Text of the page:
Semaglutide (Ozempic, Rybelsus, Wegovy) is a drug normally used for treating type 2 diabetes. However, it has also been found to promote significant weight loss in non-diabetics. Currently, brand name Wegovy is the only version the FDA has approved for weight loss.
A recent study from the New England Journal of Medicine showed patients treated with Semaglutide had an impressive loss of about 15% of total body weight after 68 weeks. These patients did titrate their weekly dose up to 2.4mg and about 7% of the treatment group discontinued treatment due to gastrointestinal side effects. All participants also received counseling on diet and exercise. Some of the patients in the treatment group may have had “pre-diabetes” and thus may have done better than others.
How does Semaglutide work?
Semaglutide mimics our body’s naturally produced glucagon-like peptide 1 (GLP-1) which is produced in the gut in response to eating. GLP-1 causes a release of insulin which helps lower blood sugar. It also inhibits the release of another hormone called glucagon, which is expressed from the pancreas to help raise blood sugar. These two direct effects make it fairly clear how Semaglutide helps control blood sugar.
The main effect that helps with weight loss is the role GLP-1 plays in slowing the motility or movement of the gut and suppressing the appetite. By slowing gut motility the stomach is slower to empty, thus leaving a person feeling “full” sooner and for a longer period of time. GLP-1 also communicates directly with hunger control centers in the brain that send a message that we are “full”. The appetite suppression seems to be the main reason why Semaglutide induces weight loss.
What is the downside?
First of all, study participants who lost weight with Semaglutide, tended to regain the weight when they stopped taking the medication. Clearly, ongoing diligence with diet and exercise are going to be necessary to maintain weight loss. The other issue is cost. We’ve had patients report that the cash price for Wegovy is about $1200-1400 per month. Use of any other brand of Semaglutide than Wegovy is considered “off label” which means the drug is being used for something other than that for which it is approved. Note that about 20% of all drugs are used off label.
Most side effects of semaglutide are mild with the most common being gastrointestinal, such as nausea, constipation, gas, bloating or indigestion. Dizziness, fatigue and headache are the next common. Semaglutide is contraindicated in patients with a history of medullary thyroid cancer, multiple endocrine neoplasia, gallbladder disease or pancreatitis. The FDA recommends Wegovy for weight loss only if you have a body mass index (BMI) of 30 or a BMI of 27 or more with at least one weight-related condition such as high blood pressure, high cholesterol or type 2 diabetes.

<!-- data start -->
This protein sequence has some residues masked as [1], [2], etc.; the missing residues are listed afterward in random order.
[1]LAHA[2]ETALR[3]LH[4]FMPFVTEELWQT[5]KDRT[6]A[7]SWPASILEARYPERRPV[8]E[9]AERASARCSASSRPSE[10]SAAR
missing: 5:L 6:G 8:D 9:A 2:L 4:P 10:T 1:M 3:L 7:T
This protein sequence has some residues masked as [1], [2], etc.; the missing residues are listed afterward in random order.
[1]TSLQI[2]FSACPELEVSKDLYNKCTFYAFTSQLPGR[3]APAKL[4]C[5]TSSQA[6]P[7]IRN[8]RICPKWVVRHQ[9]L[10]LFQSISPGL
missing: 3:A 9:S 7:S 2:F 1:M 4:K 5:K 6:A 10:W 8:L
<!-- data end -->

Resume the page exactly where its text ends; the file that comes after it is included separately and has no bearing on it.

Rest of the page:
How is Semaglutide dosed?
Typically, in diabetics, and in the weight loss study mentioned above, Semaglutide is increased to the maximum dosage. With 5 different strengths, and monthly increases, it would then take 4 months to get to the maximum strength. We are finding that most patients in our clinic have few side effects and also achieve significant weight loss at lower doses.
Our weight loss program
In our clinic we use various weight loss “catalysts” that consistently help patients lose weight. No surprise. But our goal, our challenge, is to make that stick. To that end we address underlying issues that contribute to weight gain in the first place, such as hormone deficiencies or imbalances, gut health including testing for delayed food allergies, leaky gut or dysbiosis, removal of toxin accumulations that impair metabolism, etc.
We also have a health coach on staff to guide patients in choosing the right meal plans and a private studio in our office used to teach aerobic activities, strength training and yoga – all of which improve insulin sensitivity and metabolism.
Semaglutide is proving to be yet another effective tool for weight loss, but it’s only a catalyst. By putting the other components into action long term weight loss is a much more realistic outcome.
Scott Rollins, MD, is Board Certified with the American Board of Family Practice and the American Board of Anti-Aging and Regenerative Medicine. He specializes in bioidentical hormone replacement for men and women, thyroid and adrenal disorders, fibromyalgia and other complex medical conditions. He is founder and medical director of the Integrative Medicine Center of Western Colorado (www.imcwc.com) and Bellezza Laser Aesthetics (www.bellezzalaser.com). Call (970) 245-6911 for an appointment or more information.